Moderator: Sandra Sassaroli
Date: April 13th 2011
Location: Herman Miller Show room
Illustrator: Eelco Van Den Berg (The Netherlands)
Storyteller: Filippo De Bortoli (Italy)
Photographer: Boukje Kleinhout (Germany)
Filmmaker: Simona Tortolano (Italy)
Starting sentence by the moderator Sandra Sassaroli
“Emotions are signals of what is going on around us” according to Sandra Sassaroli, a psychotherapist and Emotion Talk moderator. They come up to organize our lives and we live them through our body too. They can help us arrange our life projects because “all the emotions are useful know about world and our place in it in a given moment.” A workplace that does not allow for express of emotions is bound to have employees that don’t work well: “in a workplace it is fundamental to give values to emotions as a creative act in the process of reading our own world. There’s no opposing duality between negative and positive emotions; from each of them you can learn something useful and significant you may apply to your job.”
Development of the City Talk
“Emotions should be constantly recognized. The participants point at anger (specially for women) and control (for men) as the most important emotions at work: perfectionism and necessity to avoid mistakes are the fundamental emotional priorities. During the talk “a real emotional and creative approach took place, which allowed the participants to work together and share their opinions.” “Inner and collective emotions”. Sandra considered this talk as a sort of brainstorming session and wanted to highlight the evocative potential of keywords, through “the game of the opposites” (happiness/sadness). The introduction of topics and the discussion was done also by showing people some peculiar scenes or sketches (from TV shows such as “Camera Cafè”), just to provoke reactions and quarrels among participants. Sandra intended to put keywords on an imaginary chessboard, thus allowing participants to search for individual and personal balance, that was then going to be shared with other people and discussed during the talk. For this purpose, Sandra tried to call up and suggest case histories, that were used for discussion about relationships between personal identity and other people/the world.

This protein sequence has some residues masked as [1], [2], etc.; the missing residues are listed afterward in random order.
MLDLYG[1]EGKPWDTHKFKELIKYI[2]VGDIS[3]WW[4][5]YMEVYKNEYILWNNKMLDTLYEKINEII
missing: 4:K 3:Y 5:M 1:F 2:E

Report, by Filippo De Bortoli
Looking through the glass of the Herman Miller’s Milanese showroom walls the suggestion of transparency gives us a hint to start this adventure from a good perspective. In fact, the 16 persons gathered in this Talk about Emotions share the genuine desire to “play” their game for what they are, at a personal, intimate level, leaving behind them roles, filters, schemes. And gives immediate evidence to the fact that we can’t live without emotions. The first approach is a good example of shyness, participants feel quite embarrassed to answer the starting suggestion: feel free to give out your own emotions about being here, sketching, drawing, writing on the paper laid around the showroom. It’s a space that recalls the design shape of things. A design made of colours and curves, as original as (apparently) simple. And now we are trying to design something more original, simpler, intangible as light but not less powerful.